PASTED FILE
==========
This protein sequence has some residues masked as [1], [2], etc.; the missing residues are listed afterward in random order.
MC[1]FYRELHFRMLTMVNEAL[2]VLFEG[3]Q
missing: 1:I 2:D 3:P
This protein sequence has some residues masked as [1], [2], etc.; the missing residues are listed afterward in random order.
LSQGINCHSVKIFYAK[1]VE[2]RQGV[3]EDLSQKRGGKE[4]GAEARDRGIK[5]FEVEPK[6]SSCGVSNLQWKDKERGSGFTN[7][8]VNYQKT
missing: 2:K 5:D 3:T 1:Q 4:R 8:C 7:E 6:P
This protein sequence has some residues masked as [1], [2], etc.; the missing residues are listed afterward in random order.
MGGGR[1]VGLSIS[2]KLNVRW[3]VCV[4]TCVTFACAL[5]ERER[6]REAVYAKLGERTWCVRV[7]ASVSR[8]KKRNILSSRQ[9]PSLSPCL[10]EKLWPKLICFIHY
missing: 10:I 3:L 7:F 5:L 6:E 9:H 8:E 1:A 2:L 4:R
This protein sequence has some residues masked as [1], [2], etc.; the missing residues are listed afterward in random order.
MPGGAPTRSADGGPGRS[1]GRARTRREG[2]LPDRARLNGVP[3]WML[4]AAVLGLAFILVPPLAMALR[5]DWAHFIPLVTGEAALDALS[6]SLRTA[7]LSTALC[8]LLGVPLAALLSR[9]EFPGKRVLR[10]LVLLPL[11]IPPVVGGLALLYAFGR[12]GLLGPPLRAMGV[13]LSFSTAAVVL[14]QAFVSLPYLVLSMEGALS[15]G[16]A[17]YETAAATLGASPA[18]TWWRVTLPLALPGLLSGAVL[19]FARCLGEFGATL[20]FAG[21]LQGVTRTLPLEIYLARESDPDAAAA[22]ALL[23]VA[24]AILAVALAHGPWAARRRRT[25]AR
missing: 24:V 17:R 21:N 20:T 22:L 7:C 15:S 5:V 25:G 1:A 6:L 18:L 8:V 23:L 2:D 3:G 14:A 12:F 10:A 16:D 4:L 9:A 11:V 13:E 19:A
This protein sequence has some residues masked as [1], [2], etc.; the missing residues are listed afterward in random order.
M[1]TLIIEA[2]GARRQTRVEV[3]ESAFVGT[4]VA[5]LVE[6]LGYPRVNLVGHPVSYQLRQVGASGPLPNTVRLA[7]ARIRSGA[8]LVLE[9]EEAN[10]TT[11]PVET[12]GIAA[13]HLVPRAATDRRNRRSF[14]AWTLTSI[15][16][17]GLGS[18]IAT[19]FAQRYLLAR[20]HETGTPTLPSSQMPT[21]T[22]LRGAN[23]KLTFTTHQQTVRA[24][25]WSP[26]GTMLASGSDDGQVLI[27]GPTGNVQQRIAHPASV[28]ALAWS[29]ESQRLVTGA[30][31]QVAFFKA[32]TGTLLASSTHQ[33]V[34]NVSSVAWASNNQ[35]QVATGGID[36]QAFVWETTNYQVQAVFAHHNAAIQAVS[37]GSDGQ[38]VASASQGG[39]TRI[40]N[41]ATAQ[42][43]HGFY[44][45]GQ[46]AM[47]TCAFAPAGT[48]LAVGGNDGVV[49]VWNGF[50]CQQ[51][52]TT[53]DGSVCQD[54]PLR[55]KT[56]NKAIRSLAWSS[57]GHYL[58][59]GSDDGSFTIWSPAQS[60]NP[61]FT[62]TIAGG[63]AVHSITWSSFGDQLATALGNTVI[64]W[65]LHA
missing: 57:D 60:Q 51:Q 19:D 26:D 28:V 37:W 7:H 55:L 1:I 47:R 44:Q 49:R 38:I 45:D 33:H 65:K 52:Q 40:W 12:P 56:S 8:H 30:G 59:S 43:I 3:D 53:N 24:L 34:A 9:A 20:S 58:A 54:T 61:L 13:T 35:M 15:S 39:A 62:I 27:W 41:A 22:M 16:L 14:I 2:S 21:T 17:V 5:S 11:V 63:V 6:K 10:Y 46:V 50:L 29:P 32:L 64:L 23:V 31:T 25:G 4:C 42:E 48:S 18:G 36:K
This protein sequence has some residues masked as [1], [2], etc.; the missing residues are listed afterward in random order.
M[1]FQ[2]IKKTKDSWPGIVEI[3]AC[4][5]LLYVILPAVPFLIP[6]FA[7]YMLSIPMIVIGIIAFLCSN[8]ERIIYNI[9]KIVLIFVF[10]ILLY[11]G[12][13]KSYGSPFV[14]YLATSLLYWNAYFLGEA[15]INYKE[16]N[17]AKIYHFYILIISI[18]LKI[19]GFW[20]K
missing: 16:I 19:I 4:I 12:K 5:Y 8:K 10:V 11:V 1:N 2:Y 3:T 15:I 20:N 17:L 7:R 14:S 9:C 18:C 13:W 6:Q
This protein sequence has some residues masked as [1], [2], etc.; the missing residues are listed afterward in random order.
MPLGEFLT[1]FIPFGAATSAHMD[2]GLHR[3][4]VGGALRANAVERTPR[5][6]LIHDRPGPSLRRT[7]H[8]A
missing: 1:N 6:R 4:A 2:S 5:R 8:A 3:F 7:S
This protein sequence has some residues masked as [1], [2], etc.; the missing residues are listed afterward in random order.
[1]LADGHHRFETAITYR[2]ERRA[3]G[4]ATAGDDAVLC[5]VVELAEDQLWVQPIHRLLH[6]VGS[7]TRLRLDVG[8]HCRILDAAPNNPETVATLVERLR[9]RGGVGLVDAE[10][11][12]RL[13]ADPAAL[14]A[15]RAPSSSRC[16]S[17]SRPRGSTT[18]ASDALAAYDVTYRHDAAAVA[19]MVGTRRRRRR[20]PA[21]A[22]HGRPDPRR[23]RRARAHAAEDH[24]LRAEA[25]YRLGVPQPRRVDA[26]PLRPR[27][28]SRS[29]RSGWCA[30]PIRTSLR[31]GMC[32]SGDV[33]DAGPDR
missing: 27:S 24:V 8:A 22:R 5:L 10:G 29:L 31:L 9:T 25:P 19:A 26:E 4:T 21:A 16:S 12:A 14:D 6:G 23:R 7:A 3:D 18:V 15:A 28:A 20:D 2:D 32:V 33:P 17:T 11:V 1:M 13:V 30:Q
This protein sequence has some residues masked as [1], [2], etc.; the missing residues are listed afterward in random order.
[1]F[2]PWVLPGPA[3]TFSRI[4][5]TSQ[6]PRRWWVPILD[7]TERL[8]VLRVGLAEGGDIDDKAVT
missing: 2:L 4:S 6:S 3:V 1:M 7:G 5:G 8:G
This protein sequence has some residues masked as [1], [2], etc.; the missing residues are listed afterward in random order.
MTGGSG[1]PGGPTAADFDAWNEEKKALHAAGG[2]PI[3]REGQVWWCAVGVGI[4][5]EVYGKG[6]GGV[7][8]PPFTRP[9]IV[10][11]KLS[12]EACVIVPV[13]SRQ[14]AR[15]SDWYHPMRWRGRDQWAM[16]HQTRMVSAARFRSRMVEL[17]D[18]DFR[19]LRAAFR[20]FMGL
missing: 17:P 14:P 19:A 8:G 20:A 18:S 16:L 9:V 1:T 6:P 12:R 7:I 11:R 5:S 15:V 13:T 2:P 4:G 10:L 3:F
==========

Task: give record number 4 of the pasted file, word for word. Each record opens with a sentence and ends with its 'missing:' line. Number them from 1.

This protein sequence has some residues masked as [1], [2], etc.; the missing residues are listed afterward in random order.
MPGGAPTRSADGGPGRS[1]GRARTRREG[2]LPDRARLNGVP[3]WML[4]AAVLGLAFILVPPLAMALR[5]DWAHFIPLVTGEAALDALS[6]SLRTA[7]LSTALC[8]LLGVPLAALLSR[9]EFPGKRVLR[10]LVLLPL[11]IPPVVGGLALLYAFGR[12]GLLGPPLRAMGV[13]LSFSTAAVVL[14]QAFVSLPYLVLSMEGALS[15]G[16]A[17]YETAAATLGASPA[18]TWWRVTLPLALPGLLSGAVL[19]FARCLGEFGATL[20]FAG[21]LQGVTRTLPLEIYLARESDPDAAAA[22]ALL[23]VA[24]AILAVALAHGPWAARRRRT[25]AR
missing: 24:V 17:R 21:N 20:T 22:L 7:C 15:S 5:V 25:G 1:A 6:L 18:L 8:V 23:L 2:D 3:G 14:A 12:F 10:A 16:D 4:L 9:A 11:V 13:E 19:A